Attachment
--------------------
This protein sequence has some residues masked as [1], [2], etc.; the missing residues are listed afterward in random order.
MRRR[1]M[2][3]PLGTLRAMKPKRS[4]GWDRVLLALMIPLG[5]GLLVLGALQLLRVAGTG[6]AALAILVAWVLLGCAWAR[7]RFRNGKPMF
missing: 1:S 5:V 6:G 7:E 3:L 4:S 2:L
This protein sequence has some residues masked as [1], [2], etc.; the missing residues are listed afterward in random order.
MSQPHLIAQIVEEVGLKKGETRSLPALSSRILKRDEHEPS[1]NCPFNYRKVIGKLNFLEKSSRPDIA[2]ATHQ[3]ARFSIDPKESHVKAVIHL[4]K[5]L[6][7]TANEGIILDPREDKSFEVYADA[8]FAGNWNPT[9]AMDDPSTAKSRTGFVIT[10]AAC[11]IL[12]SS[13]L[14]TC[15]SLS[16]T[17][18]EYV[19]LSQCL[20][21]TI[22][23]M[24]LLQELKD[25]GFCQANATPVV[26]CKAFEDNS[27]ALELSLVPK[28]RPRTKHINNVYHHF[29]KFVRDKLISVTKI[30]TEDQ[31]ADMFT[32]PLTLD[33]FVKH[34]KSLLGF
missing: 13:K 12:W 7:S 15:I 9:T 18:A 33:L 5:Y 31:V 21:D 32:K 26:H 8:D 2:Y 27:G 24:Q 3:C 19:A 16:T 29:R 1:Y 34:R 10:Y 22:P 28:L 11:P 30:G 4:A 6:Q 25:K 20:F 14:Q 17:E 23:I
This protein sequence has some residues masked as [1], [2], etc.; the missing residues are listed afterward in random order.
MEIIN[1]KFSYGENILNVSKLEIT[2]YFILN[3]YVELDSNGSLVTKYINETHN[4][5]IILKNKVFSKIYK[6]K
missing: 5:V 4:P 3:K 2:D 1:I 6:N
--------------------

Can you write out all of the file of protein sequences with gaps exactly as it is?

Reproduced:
This protein sequence has some residues masked as [1], [2], etc.; the missing residues are listed afterward in random order.
MRRR[1]M[2][3]PLGTLRAMKPKRS[4]GWDRVLLALMIPLG[5]GLLVLGALQLLRVAGTG[6]AALAILVAWVLLGCAWAR[7]RFRNGKPMF
missing: 1:S 5:V 6:G 7:E 3:L 4:S 2:L
This protein sequence has some residues masked as [1], [2], etc.; the missing residues are listed afterward in random order.
MSQPHLIAQIVEEVGLKKGETRSLPALSSRILKRDEHEPS[1]NCPFNYRKVIGKLNFLEKSSRPDIA[2]ATHQ[3]ARFSIDPKESHVKAVIHL[4]K[5]L[6][7]TANEGIILDPREDKSFEVYADA[8]FAGNWNPT[9]AMDDPSTAKSRTGFVIT[10]AAC[11]IL[12]SS[13]L[14]TC[15]SLS[16]T[17][18]EYV[19]LSQCL[20][21]TI[22][23]M[24]LLQELKD[25]GFCQANATPVV[26]CKAFEDNS[27]ALELSLVPK[28]RPRTKHINNVYHHF[29]KFVRDKLISVTKI[30]TEDQ[31]ADMFT[32]PLTLD[33]FVKH[34]KSLLGF
missing: 13:K 12:W 7:S 15:I 9:T 18:A 33:L 5:Y 31:V 21:D 32:K 26:H 8:D 2:Y 27:G 24:Q 3:C 19:A 16:T 29:R 1:Y 34:R 10:Y 22:P 28:L 11:P 30:G 4:A 6:Q 25:K 20:F 14:Q 17:E 23:I
This protein sequence has some residues masked as [1], [2], etc.; the missing residues are listed afterward in random order.
MEIIN[1]KFSYGENILNVSKLEIT[2]YFILN[3]YVELDSNGSLVTKYINETHN[4][5]IILKNKVFSKIYK[6]K
missing: 5:V 4:P 3:K 2:D 1:I 6:N